Robertson may not have all the answers, but he sure seems to be a quick study and is rapidly getting himself up to speed on the details of many issues. Plus he seems to genuinely want to do the right thing for the city. In person, Ladner doesn’t come across as a guy who cares about any issue very passionately — other than getting himself elected.

  • Wow

    Ugh. “Quick study”? My word, we have let our standards for mayors slide here. Gregor is an unquestionable lightweight who couldn’t carry a real conversation on any issue without resorting to cliches and empty rhetoric. Regardless of the outcome of the 2008 elections, we’re in for one of the worst administrations Vancouver has ever had.

    What have either of these men shown in the way of leadership? Gregor’s so-called business chops are now the stuff of urban legend, but who leaves an enterprise at the peak of its success to run for public office, let alone in his early 40s? Ask Chip Wilson if he wants to run for office right now.

    By all accounts from Victoria, Gregor was an embarrassment as an MLA. Shane and Adrian ran circles around him. The Canada Line was a gimme for him, but what did he accomplish except a few media scrums with Susan? Was he in the least bit diplomatic in how he approached the government on this file, or did he just apply his legendary “edge” approach and tick everyone off?

    I’ve listened to Gregor enough to understand he is incapable of verbalizing an original thought. His improvised speeches are painful to listen to. At best he can string together a 4-second sound bite before a video editor needs to save him – see the video on as an example. Frances is being too generous by half for not pointing this out.

    He is the proverbial straw man. Good-looking, mayoral in appearance, but in reality he’s an empty vessel. The NDP are slavering so badly for control of City Hall they are deliberately ignoring this thinking Raymond and Geoff can turn the knobs.

    Sadly, like the experience of Sarah Palin stateside, Gregor’s telegenics will probably get him elected.

    Ladner while having considerably more substance, will always be the guy who knifed the crippled guy in the back.

    How did Vancouver get stuck with a choice like this?

  • Susan Heyes

    To blogger Cameron –

    Ladner said yes to compensation…..then tried to spin not doing it.

    COPE/Vision like everyone else, were presented with a fraud in the materials provided to the City by RAVCo when they gave their conditional approval. And by the way – those conditions have never been met)

    The real tragedy is that a full review was not conducted when this deception was revealed. This project was rubber stamped and rammed through.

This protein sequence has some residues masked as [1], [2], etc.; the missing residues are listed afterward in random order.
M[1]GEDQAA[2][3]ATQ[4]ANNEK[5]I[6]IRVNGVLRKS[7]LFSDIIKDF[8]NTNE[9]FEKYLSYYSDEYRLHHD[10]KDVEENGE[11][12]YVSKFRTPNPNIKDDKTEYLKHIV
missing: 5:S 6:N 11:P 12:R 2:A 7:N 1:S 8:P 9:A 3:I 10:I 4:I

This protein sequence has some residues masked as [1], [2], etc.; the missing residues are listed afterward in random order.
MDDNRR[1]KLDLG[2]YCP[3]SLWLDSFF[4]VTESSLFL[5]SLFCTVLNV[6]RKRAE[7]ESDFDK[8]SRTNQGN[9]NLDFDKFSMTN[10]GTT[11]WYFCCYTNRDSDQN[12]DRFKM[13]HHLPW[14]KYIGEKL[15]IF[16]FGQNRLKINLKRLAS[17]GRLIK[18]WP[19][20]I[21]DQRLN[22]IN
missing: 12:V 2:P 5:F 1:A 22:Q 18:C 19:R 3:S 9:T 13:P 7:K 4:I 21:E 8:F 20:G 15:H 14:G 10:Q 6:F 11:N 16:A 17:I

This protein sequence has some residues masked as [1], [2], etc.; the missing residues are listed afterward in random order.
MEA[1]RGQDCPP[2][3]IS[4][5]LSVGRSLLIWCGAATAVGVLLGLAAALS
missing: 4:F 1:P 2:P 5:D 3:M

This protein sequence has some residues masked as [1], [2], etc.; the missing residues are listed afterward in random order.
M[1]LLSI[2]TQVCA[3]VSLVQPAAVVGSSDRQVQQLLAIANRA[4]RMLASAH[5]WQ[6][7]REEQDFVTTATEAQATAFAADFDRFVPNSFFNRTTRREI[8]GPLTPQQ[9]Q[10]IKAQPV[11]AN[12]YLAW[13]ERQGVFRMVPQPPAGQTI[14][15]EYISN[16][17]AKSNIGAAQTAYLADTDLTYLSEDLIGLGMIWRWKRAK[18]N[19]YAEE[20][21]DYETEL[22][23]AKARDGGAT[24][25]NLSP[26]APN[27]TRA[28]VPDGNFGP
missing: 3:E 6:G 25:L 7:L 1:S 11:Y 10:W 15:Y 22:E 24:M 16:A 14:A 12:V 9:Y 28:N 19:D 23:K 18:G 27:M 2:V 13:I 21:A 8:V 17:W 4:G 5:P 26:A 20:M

see my post above.

    If government funded, and driven mega-projects willfully mislead the public ; provide false information to those who are charged with voting its approval to proceed ; factor in nothing to mitigate the impacts of this negligence;
    then the project must not proceed.

    I guess you’re not a fan of the BC Liberals either Cameron, if you think bribing people with their own taxes is a bad thing. What did you spend your $100 cheque on?
    I hope it went to a struggling shop in Cambie Village.

  • Patrick
  • Housing Numbers

    A Dave:

    The 3800 units are right here – Francis posted it.

  • A Dave

    You’re right, Wow, past mayors like Gordon Campbell, Owen and Sullivan all set such high standards of intellect and original thought that everyone else seems like a lightweight. C’mon, Campbell’s private sector business record was a joke and he’s premier. He named a helicopter pilot as his first finance minister.
    And if you’re going to tie Robertson to the NDP, then don’t be disengenuous and conveniently forget that the civic Liberals, er, NPA hired Plante and Dobell. Ever read Business BC, Ladner’s paper, or one of his editorials? You wouldn’t call him a man of substance if you had. Straw man, maybe.

    RAV = easy political points for Robertson? At least he tried to stand up to the provincial bullying. Ladner was on the Translink board and on council, but he accomplished nothing for his constituents and barely made a peep. Why? He either didn’t care, isn’t an astute enough politician to score the easy points, or he’s a Liberal lackey (or, all of the above).

    Sure Robertson bumbles along occassionally and can seem a little idealistic at times, but compared to 3 or 4 months ago, he’s definitely showing himself to be a quick study and is becoming more confident with the media/public. If a newbie can hold his own vs. Ladner’s trumpeted wealth of experience, then what does that say about Ladner?

    And am I the only one who thinks that Ladner is the better-looking of the two? He’s a total-super-cutie in person.

    I do agree wholeheartedly with one point of Wow’s, however: Adrian Dix could run circles around any politician in BC. Here’s hoping we’ll see him in a leader’s debate sometime soon.

  • Wagamuffin

    A Dave:

    Great. So if Adrian is the best of the lot, you propose that we get an NDP castoff?

    Gregor underperformed in the Leg, and I don’t think there is any love lost between him and Dix.

    Dix will run pretty much unchallenged, when they finally have Carol James walk the plank.